It’s been a wrestling match to begin these posts, to see what form this blog will take. I’m still not sure. Sometimes I will write about world events, and sometimes things happening in our family. But for now, I’ll begin with a post about my childhood.
I grew up in Buncombe. Buncombe is not a city, just a community of a few hundred people…no police force, no ZIP code (did you know the ZIP code turned 50 a few days ago?), no trash pickup (you hauled your own), no phone exchange; just a few hundred people living on the outskirts of Tallapoosa and Waco, Gerogia. I wouldn’t call it a suburb, because I don’t think towns of 2,000 or less can have suburbs. It was a community, in the truest sense of that word. Everyone knew everyone. Not only that, they knew how long you’d lived there, where you came from before that, and an ample portion of your family history. There was no room for secrets in Buncombe. And people were pretty OK with that.
The only real business in Buncombe for a long time was Roy’s Store, a small convenience store of sorts that was centrally located between the Tallapoosa side and the Waco side of Buncombe, right next to the volunteer fire department. People came to Roy’s for milk, bread, chewing tobacco, gasoline, kerosene, and whatever else they could get without the ten minute drive to Tallapoosa (Waco had–and still has–no grocery store) or even the drive over the hill to the store at the Interstate, which kind of wasn’t Buncombe anymore. That store was a key component of my life. I even developed a slogan for them: I would cock my head sideways, half-close one eye, and say, with a degree of vocal fry, “I goin’ to Woh-wee’s Stow-ah.” I remember being asked to say that a lot.
Many of my earliest memories took place at Roy’s Store. Once, my Mama ran in and left us in the car. That was totally acceptable in those days, especially since she parked directly in front of the door. While she was inside, my baby sister knocked the car out of gear and we started to roll. I remember a stranger (I was young and hadn’t met everyone in Buncombe yet) diving into the car and throwing it back in park. We were saved! The very earliest memory I have is one of simply sitting in my Daddy’s truck at the store when I was around three. I remember looking around, intently taking in my surroundings, as if I somehow knew it would be the first childhood memory I retained–or maybe the intentness was the reason I retained it.
Another important memory comes from Roy’s Store at that same time in my life, around three or four. My Daddy was pumping gas with me standing next to him (also acceptable in those days). A man I had never met but whom Daddy obviously knew stepped over to talk to us. Daddy introduced me, but I didn’t say anything. This was a stranger, and I remember being a little afraid for that reason. The man had a different take on it; he looked at me and said, “Oh, he’s shy!” and he laughed.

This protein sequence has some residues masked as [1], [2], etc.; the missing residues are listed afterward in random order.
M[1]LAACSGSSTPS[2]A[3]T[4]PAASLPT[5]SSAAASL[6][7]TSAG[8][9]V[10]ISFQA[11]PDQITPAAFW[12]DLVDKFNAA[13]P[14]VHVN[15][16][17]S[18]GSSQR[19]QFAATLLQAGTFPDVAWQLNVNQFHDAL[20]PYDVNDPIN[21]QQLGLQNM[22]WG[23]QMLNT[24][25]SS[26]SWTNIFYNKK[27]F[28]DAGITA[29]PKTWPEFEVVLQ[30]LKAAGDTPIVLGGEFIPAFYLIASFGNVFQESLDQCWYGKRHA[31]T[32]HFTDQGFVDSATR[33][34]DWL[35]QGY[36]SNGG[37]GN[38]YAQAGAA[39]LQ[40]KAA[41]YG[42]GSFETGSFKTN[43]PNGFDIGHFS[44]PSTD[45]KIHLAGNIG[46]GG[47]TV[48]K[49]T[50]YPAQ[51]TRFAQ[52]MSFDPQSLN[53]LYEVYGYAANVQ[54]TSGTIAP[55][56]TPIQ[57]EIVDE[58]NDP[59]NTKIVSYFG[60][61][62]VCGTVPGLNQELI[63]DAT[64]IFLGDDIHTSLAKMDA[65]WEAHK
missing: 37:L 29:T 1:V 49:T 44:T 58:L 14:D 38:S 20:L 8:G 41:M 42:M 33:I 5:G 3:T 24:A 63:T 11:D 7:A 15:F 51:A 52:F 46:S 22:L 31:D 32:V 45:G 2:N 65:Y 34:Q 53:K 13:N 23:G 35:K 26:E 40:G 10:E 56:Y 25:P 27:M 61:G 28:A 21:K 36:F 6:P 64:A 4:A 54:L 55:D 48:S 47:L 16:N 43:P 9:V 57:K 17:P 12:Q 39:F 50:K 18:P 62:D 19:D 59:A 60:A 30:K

Shy. I had never thought of myself as shy. I was actually pretty talkative and outgoing, especially with adults. I learned to read at two, shortly before my third birthday, and I was asked to demonstrate that skill to many adults and did so willingly. I had ideas, and I shared them. But this man, this stranger, said I was shy. And so, I determined, I must be shy. The offhand comment of a man I didn’t know was burned into my mind. Perhaps because of his comment, I remember being averse to anyone calling me anything other than my name, even if it was good. My grandmother would call me “sweetie,” and I would reply with, “I’m not ‘sweetie.’ I’m Clay.”
As I grew up, I didn’t always fit in. I tended to be a bookworm, and I was often more comfortable talking with my teachers than with my fellow students. I wasn’t a recluse, but I sometimes didn’t speak when I walked by someone. In most places, that’s a little impolite; but in a small town, it’s almost a cardinal sin. But it wasn’t out of rudeness or conceit; I just thought I was shy. Even as I got older and became more social, I was still plagued by the false impression of the stranger at Roy’s Store.
So my request to you today is this: be very careful with your words. Be especially careful with your children, or with other young people you encounter. Don’t draw conclusions or place labels that may end up negatively defining them. When you speak to them, let them know their strength, their abilities, the gifts you see in them. Encourage those things, but leave them room to grow and become who they are. Speak life into your sons and daughters, your nieces and nephews, your students, and the kids down the street. My parents were good at this, and I strive to be, too. Like clay, you can mold a young life with the actions and the words you speak.
“Life and death are in the power of the tongue…”
“…encourage one another and build each other up…”
1st Thessalonians 5:11